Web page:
Axiomatic Set Theory
Axiomatic Set Theory
Current Course Notes (M.Sci, MA) (Copyright of the author).
A version of the
same notes but without line numbers.
All lectures and problems classes are available on the
Youtube Channel to which you can subscribe,
(the playlist AST Axiomatic Set Theory is this course
not the course ST Set Theory). There are also
links on Blackboard.
Problem Class: live online, Friday 15.00, in Weeks 1-10. (The first problems class will be concerned with background
on Logic and Set Theory for those without the Bristol prerequisites (or for revision - please send me your requests
for topics to be covered here).
Live online sessions will be recorded for later repeated viewing, but note it may take up to 24 hours for
these to be available.
Review of concepts from Set Theory Please read! Note the concepts from Logic that will be assumed (at the end),
in particular the Löwenheim-Skolem Theorem.
Three lectures per week in Weeks 1-10: Monday a pre-recorded lecture to view (either 50 minutes, or
split into two parts A and B); Wednesday 10.00 & Thursday 14.00 live online lectures. Weeks 11-12:
Revision/Problems classes (also live online).
Breakdown of Lectures ("Lecture n" can be abbreviated "ASTn")
- Lecture 1 Section 1.1: Overview of the course aims; 1.2: The formal language of set theory, introduction of terms.
- Lecture 2 Section 1.2: The ZF axioms; 1.3: Transfinite Recursion.
- Lecture 3 Section 1.4: Relativisation of terms; transitive class terms.
- Lecture 4 Final part of Section 1.4; Section 2.1 Cofinality and singular ordinals.
- Lecture 5 Sect 2.1.1 More on cofinality
- Lecture 6 Sect 2.1.2 Normal Functions, Closed and Unbounded sets
- Lecture 7 Fixed points, diagonal intersections
- Lecture 8 Sect 2.1.3 Stationary Sets [NB OMIT Def. 2.17, Ex. 2.11, so lines 642-659. Also OMIT lines 690-715]
- Lecture 9 Sect 2.3 Transitive Models: the Mostowski-Shepherdson Collapsing Lemma [NB OMIT SECTION 2.2: non-examinable]
- Lecture 10 Sect 2.4 Proof of the Mostowski-Shepherdson Collapsing Lemma
- Lecture 11 Sect 2.4 The H_kappa Sets
- Lecture 12 Sect 2.4 (contd) HC, HF. 2.5 Reflection Theorems; 2.5.1 Tarski-Vaught criterion
- Lecture 13 Sect 2.5.2 Montague-Levy Reflection Theorem
- Lecture 14 Sect Further discussion on Reflection; Sect 2.6 Inaccessible cardinals
- Lecture 15 Sect 2.6.1 Inaccessible cardinals [NB OMIT Sect 2.6.2]
- Lecture 16 Sect 2.6.1 Mahlo cardinals; Sect 3.1 Definite terms and formulae
- Lecture 17 Sect 3.1 contd.) a.d. = absolutely definite properties
- Lecture 18 Sect 3.1 contd.) That wellorder is a.d., Sect 3.2 Formalising Syntax: Gödel Coding
- Lecture 19 Sect 3.2 contd.) Sect 3.3 Formalising the Satisfaction relation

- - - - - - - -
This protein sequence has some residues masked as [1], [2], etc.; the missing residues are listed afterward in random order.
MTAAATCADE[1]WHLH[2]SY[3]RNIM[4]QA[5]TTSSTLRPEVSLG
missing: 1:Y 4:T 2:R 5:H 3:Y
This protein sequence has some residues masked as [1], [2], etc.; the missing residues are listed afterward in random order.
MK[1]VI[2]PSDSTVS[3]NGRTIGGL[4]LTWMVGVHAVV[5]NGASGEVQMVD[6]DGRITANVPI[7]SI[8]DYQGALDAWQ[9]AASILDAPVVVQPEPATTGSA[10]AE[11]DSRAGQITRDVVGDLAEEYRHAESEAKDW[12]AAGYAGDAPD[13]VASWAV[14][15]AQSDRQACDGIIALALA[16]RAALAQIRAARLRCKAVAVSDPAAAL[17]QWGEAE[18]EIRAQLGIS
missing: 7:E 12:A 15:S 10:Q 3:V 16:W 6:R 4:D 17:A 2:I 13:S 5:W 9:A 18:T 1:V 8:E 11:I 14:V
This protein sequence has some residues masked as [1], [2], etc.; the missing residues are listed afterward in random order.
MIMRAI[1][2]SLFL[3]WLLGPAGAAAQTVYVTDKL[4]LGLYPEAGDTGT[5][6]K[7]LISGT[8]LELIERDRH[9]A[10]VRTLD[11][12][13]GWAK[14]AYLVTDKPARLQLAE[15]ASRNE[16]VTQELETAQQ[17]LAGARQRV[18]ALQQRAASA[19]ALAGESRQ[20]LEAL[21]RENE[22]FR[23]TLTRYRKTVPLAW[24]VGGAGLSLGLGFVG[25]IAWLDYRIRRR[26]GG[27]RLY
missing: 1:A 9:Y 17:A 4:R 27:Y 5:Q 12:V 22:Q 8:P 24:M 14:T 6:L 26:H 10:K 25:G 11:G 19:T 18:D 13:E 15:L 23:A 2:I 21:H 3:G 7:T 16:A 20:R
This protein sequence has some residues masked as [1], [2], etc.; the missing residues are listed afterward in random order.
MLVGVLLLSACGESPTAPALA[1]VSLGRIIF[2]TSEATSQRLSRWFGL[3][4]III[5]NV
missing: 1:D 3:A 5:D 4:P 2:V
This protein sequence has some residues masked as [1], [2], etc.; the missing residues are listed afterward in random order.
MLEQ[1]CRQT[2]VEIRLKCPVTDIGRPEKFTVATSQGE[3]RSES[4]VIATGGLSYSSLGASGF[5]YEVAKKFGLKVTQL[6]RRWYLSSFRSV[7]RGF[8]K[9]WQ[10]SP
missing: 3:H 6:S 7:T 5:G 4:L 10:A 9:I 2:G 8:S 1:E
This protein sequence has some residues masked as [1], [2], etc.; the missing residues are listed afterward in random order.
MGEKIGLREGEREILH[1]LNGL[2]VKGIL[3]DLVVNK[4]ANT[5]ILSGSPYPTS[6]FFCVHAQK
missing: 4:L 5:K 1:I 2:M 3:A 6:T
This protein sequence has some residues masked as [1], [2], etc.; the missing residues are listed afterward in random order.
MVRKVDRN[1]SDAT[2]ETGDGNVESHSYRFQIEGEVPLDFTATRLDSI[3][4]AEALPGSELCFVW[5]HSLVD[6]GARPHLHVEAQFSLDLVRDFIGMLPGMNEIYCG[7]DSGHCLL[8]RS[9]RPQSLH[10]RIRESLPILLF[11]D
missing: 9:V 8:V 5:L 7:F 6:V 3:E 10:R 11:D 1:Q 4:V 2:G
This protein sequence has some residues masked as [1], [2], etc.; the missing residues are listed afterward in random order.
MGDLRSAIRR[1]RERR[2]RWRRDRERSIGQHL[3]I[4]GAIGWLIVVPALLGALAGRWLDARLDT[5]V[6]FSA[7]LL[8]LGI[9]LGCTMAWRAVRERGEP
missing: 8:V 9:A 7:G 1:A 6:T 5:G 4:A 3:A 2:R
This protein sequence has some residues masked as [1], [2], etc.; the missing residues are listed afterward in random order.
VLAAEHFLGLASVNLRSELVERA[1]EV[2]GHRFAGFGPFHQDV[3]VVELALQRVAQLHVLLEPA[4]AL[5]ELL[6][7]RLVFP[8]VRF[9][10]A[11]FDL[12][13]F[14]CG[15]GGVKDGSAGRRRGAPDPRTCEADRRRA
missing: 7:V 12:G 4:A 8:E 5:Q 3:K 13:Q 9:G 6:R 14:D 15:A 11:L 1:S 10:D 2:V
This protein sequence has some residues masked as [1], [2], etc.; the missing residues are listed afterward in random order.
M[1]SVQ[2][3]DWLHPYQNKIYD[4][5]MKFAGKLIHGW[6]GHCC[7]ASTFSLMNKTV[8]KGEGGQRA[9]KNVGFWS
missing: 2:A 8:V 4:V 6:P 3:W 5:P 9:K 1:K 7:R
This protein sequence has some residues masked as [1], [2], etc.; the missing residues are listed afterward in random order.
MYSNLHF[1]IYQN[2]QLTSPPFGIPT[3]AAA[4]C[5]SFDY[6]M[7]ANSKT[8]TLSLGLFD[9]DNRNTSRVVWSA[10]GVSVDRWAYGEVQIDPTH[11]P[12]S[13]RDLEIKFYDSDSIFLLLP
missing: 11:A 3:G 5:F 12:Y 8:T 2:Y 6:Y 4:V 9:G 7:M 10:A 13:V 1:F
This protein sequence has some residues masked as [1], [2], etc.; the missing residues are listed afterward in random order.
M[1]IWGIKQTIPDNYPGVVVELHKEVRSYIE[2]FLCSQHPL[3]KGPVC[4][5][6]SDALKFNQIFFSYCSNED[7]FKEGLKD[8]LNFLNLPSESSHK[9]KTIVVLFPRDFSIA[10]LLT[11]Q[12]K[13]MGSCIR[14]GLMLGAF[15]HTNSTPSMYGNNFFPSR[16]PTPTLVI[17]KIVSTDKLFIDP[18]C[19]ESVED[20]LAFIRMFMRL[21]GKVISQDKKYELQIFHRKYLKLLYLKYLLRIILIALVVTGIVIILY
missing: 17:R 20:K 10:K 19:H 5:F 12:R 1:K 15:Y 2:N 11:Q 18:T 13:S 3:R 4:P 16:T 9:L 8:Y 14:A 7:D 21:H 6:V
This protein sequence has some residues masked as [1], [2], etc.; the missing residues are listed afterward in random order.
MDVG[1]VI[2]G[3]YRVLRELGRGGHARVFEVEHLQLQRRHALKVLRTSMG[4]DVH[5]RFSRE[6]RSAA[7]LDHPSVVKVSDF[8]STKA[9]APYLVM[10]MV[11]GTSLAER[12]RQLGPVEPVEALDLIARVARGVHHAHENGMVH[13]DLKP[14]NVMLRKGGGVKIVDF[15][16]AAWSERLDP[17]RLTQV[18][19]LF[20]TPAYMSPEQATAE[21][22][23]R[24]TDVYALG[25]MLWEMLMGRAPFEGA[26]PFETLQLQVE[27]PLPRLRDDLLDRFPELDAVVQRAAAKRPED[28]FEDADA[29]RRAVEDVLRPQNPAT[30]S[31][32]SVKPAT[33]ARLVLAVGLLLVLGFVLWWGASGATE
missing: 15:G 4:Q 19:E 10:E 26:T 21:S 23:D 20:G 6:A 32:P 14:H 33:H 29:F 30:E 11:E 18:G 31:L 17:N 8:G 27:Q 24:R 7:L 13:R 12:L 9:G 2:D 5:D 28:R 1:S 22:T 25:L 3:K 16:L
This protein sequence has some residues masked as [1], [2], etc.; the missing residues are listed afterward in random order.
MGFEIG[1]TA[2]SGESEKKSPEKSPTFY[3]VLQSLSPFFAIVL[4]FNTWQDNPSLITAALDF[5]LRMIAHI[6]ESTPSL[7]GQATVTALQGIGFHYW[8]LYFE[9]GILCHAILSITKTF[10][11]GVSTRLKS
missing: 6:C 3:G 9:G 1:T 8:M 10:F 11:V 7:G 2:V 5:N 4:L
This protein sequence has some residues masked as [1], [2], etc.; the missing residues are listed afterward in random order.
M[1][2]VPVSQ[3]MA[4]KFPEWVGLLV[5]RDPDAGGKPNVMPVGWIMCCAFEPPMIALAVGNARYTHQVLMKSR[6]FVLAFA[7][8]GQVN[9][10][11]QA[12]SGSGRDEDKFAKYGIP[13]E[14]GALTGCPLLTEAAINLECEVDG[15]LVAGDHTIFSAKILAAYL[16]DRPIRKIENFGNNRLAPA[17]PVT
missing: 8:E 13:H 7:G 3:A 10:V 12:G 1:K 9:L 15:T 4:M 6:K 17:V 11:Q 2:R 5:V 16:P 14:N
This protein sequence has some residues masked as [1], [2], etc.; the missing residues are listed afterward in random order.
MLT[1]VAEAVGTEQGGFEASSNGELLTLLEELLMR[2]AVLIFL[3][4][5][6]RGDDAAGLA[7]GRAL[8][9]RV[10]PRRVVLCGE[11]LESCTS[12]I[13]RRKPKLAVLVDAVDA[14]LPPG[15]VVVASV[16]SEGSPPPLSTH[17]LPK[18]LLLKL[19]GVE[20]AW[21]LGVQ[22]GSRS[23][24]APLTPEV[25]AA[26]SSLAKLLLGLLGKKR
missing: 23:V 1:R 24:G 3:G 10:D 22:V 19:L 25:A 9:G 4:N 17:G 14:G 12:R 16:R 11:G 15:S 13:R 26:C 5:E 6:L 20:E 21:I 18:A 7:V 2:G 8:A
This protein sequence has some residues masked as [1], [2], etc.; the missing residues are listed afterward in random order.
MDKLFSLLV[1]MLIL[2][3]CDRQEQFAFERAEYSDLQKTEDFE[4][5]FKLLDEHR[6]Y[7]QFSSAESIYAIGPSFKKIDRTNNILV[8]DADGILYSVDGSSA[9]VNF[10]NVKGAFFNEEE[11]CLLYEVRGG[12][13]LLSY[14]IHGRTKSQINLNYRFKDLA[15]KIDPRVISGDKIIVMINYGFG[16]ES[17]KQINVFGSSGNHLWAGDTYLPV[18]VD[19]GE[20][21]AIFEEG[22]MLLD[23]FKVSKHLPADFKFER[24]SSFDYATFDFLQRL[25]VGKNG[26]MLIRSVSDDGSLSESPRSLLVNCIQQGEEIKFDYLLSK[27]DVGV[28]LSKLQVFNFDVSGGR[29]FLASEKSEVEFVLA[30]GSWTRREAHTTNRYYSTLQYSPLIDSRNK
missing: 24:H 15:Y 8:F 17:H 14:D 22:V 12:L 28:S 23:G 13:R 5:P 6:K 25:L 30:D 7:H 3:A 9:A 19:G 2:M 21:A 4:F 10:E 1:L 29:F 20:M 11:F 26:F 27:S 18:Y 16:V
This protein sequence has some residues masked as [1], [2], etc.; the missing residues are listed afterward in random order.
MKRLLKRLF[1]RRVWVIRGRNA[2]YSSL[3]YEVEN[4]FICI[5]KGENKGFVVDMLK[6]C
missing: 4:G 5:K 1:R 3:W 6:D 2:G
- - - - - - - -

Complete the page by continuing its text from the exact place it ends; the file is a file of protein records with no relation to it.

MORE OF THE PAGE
- Lecture 20 Sect 3.4 Formalising definability, Sect 4.1 Definition of L-hierarchy
- Lecture 21 Sect 4.1 Properties of the L-hierarchy
- Lecture 22 Sect 4.1 Proof of ZF in L
- Lecture 23 Sect 4.2 Axiom of Choice in L
- Lecture 24 Sect 4.3 Axiom of Constructibility
- Lecture 25 Sect 4.4 The Condensation Lemma
- Lecture 26 Sect 4.4 Generalised Continuum Hypothesis in L
- Lecture 27 Sect 3.5 Incompleteness
- Lecture 28 Sect 4.5 Ordinal definability
- Lecture 29 Sect 4.5 Global Wellorders; Hereditarily Ordinal definability
- Lecture 30 Sect 4.5 Hereditarily Ordinal definability: ZFC in HOD
- The live on-line slots during Weeks 11 and 12 will be Revision/Problems Classes. Thus Wednesdays at 10.00, Thursdays 14.00 and Fridays 15.00.
If there are sufficient queries either about Theory or Exercises/problems, I'll record a session to answer those queries for viewing
at the beginning of each of these Weeks 11 and (after the break) Week 12.
Please tell me how
you would like this to run, and send in your queries.
This will now be set on the Friday of the Week number, and is due 15.00pm the following Friday. Please upload
to Blackboard by this time.
(The system is automated so the
deadline for the marker is strict.) NB The homework is not part of the course
assessment (they are voluntary) but is nevertheless a necessary part of the learning process:
it is there for you to practise, and you would be wise to at least attempt them each week to enhance your understanding.
You should certainly study the solutions.
- Week 1 Exs. 1.2(i), 1.7, 1.9(iv) [you can assume you have already shown 1.9 (i)-(iii); in general if you asked to do part of a Q.
this may rely on the earlier parts, which you can assume done.]
- Week 2 Exs. 2.2, 2.6, 2.7(ii) [in the latter of you find an arbitrary
gamma < Omega difficult, just try it with gamma = omega.]
- Week 3 Exs. 2.7 (ii) (Carried over from last week, as we had not arrived at it), Ex. 2.14, 2.15
- Week 4 Exs. 2.31, 2.32, 2.33 (Officially set on Fridays for uploading following Friday by noon)
- Week 5 Exs. 2.43, 2.44, 2.47 (Set Fri. 6 Nov.)
- Week 6 Exs. 2.48 (you may find this a little tricky), 3.1, 3.2
- Week 7 Exs. 3.4, 3.5, 4.1 (set on Nov. 20)
- Week 8 Exs. 4.3, 4.5, 4.6 (set Nov. 27)
- Week 9 Exs. 4.7, 4.9, 4.12 (set Dec. 4)
- Week 10 Exs. 4.18, 4.19, 4.21 (set Dec. 11)
selected - combined for the course - these will accumulate as the course progresses.
For past examination papers: see Blackboard (--> Student Resources --> Examinations --> Past Examinations).
sample examination question and answer.